Backwoods Home Magazine

The $1 garden

The $1 garden

By Jonathan Nunan


Issue #122 • March/April, 2010

The dollar garden is simple in concept: buy as many seeds as you can for one dollar and harvest as much food as possible from the plants you grow. You see, sometime last year my mother, Susan, read something somewhere that claimed a tomato cost some incredible amount to grow on your own. Mom—whose plan to build a house out of firewood worked out just fine—made it her mission to grow as much as she could on as small a budget possible.

My mother, Susan Nunan, showing off the marigold seedlings that she started in halved plastic milk jugs.

Mom currently resides on a nice piece of central Pennsylvania acreage which allows her to plant large amounts of just about anything; she remembers all too well, however, the days when she lived in town (“when I got my water from the city and my eggs from the grocery store”). To make her results easily duplicated by anyone with a small to moderate amount of yard space, she limited our growing area to a six by ten foot plot.

Ever the purist, she made sure that the dollar garden utilized none of the compost from her existing pile, none of the straw in the barn, and no sprays, fertilizer, soil additives, or posts that were already in her possession. She did, however, have me go out and buy a few posts and some rabbit fence to “keep the critters out.” As this was not a recurring expense, we figured this fencing was as fair an item to use as a shovel. Aside from the fence and the dollar’s worth of seeds, every material that was used to create this garden was a by-product of something else and therefore free.

Starting the seeds

Mom’s nursery was easy to transport between indoors and out according to the weather. Some of these seedlings were not for the dollar garden; many of Mom’s other gardening efforts start in the same, inexpensive manner.

We lucked out when it came to seeds. Having expected to pay a whopping 20 cents per seed packet, Mom found a seed sale at the local Dollar Tree where selected seed packets were offered at 10 cents each. She chose broccoli, beets, two kinds of tomatoes, cantaloupe, lettuce, squash, turnips, basil, and some marigolds. One of the keys to this garden was to plant for the season; as the basil, beets, cantaloupes, and squash were particularly able to bear cold temperatures, she focused on these first. The marigolds were also in the ground early, as in addition to their good looks they deter certain plant-nibbling rodents. While not placed in the ground until later, the tomatoes, broccoli, and lettuce were planted at the same time indoors in their own containers to be transplanted into the garden later. The remaining seeds were reserved to be planted after the first batch of plants was harvested.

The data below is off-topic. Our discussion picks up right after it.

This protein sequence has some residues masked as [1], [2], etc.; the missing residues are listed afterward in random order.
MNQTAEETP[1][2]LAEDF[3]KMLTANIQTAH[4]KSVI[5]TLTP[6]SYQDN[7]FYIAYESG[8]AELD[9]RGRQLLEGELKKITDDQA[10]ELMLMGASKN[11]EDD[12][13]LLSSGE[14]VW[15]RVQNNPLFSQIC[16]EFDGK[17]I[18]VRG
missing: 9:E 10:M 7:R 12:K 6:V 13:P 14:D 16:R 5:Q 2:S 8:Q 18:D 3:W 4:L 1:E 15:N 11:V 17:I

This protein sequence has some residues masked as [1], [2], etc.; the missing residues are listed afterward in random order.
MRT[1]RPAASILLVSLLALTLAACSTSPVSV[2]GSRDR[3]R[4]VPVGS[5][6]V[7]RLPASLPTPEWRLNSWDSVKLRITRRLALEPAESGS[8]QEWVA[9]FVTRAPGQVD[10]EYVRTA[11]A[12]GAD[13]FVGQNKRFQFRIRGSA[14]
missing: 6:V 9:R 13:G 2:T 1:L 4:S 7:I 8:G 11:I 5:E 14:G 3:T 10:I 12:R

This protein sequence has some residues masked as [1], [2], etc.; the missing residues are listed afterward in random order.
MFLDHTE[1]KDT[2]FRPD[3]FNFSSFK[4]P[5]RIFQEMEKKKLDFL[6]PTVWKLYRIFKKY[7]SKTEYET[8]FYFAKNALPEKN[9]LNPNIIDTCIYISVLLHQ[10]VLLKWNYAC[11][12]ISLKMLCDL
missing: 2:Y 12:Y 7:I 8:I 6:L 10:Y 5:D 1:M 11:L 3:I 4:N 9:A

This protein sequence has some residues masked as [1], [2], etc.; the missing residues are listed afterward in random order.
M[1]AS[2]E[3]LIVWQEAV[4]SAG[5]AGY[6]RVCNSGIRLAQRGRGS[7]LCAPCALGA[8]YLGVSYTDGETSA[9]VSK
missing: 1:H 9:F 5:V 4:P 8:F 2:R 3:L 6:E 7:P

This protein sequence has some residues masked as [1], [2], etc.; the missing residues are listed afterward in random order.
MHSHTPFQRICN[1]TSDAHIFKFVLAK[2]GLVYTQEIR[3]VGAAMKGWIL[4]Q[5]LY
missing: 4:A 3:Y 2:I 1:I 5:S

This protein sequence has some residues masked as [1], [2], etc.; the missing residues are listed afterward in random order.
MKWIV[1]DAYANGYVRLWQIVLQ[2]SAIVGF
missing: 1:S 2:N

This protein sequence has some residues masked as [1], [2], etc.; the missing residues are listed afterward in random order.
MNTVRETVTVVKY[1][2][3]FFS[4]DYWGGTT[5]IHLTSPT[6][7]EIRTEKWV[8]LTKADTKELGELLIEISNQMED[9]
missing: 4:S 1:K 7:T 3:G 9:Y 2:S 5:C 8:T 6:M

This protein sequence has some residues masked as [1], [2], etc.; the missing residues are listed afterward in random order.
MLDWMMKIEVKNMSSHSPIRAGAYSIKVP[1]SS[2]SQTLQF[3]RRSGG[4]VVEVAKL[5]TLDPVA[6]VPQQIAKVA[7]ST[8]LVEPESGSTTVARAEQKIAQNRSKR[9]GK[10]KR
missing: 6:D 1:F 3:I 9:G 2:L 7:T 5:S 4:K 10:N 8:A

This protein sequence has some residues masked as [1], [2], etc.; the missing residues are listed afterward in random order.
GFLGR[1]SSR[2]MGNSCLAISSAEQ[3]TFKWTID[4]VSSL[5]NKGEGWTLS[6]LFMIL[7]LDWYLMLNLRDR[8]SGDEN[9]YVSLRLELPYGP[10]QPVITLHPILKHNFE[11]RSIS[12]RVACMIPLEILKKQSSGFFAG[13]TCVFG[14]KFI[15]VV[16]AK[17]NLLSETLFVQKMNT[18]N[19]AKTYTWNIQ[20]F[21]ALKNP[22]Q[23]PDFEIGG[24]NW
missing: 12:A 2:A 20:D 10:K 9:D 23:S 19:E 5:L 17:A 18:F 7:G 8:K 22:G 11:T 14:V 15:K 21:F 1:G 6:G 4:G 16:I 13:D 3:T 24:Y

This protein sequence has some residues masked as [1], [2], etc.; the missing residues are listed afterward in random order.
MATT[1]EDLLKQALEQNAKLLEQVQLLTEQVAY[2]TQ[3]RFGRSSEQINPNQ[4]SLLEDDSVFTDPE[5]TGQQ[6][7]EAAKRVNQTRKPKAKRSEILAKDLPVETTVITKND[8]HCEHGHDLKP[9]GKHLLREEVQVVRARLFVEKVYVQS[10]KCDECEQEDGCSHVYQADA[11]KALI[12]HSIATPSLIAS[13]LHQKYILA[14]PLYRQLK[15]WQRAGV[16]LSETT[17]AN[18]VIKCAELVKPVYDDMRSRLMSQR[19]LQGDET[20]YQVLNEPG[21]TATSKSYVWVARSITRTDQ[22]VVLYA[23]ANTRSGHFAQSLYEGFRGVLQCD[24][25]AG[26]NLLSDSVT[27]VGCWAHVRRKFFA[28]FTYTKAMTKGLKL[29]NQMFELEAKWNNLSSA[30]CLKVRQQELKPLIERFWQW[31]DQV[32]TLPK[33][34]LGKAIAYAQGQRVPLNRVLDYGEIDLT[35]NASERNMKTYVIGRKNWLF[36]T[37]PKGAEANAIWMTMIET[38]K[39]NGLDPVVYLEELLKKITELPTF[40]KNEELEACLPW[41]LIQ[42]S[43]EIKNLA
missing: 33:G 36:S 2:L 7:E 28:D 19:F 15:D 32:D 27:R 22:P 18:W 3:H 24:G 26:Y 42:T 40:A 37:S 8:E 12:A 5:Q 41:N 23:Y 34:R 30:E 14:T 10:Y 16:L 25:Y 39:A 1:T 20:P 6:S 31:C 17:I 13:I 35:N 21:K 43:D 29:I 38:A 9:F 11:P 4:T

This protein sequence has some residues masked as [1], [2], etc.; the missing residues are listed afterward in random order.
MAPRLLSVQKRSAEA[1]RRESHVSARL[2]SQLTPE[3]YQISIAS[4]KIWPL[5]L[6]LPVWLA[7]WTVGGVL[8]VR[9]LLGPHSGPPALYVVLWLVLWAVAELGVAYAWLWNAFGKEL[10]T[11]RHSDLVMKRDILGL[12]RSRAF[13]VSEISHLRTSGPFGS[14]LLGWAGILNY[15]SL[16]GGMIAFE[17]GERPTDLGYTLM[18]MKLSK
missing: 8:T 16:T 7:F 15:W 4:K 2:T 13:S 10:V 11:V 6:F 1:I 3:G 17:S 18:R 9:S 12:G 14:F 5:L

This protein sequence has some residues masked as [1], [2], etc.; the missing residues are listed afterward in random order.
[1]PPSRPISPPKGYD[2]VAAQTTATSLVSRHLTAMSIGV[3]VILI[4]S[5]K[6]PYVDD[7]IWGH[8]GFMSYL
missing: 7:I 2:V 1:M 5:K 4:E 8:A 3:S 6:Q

Mom utilized halved plastic milk cartons, used Styrofoam cups, and folded newspaper filled with loose, unaltered topsoil to start her more delicate seeds. By keeping them inside at night, she avoided some of the biggest threats to little plants: animals, frost, and wind. By placing them outdoors every day and watering them by hand every other day, she avoided some of the most expensive threats to gardeners in general: grow lights and irrigation systems.

Preparing the soil

Soil preparation began well before warm weather hit. Last autumn we gathered fall leaves and spread them about six inches thick on the spot we planned to plant in the spring; the leaves inhibit the growth of grass (the lack of grass root systems make the soil easier to work when the time comes) and add nutrients to the soil throughout the winter.

Our little tomatoes were kept warm after planting in the garden with used milk cartons and 2-liter soda bottles with the bottoms cut out, creating a mini-greenhouse for each plant. We planted tomatoes along the fence line so they could be easily tied up as they grew using baling twine.

Once the ground thawed in late winter (here in Pennsylvania, that means mid-March), the leaves were removed and the tilling process began. It’s fair to say that we were dealing with relatively rocky soil. Though the rocks made it frustrating to dig into, flip over, and break apart the dirt with a shovel, there was little focus on removing all but the largest of them. After the tilling was over, I threw a few worms I found onto the plot. While my mother says that they had little if any effect, it is these dozen or so worms that I believe fanned the flames of progress and led our garden to its ultimate success.

We were still getting frost a couple times a week at this point, but it seemed doubtful that we’d experience any more deep freezes, so the beets went into the ground. Our broccoli and lettuce, which we started indoors, were also put into the ground around this time. For the beets, we dug a row that spanned the width of the garden and spread the seeds down the center; this was not a metered or calculated process—we did it all willy-nilly. The broccoli was planted at definite intervals to allow the matured plants plenty of room to grow; the lettuce was popped out of the halved milk cartons and plopped onto a pre-dug, shallow row. While the beets and lettuce were left unprotected, we used 2-liter soda bottles with the bottoms cut off as wind shields for our sprouting broccoli plants.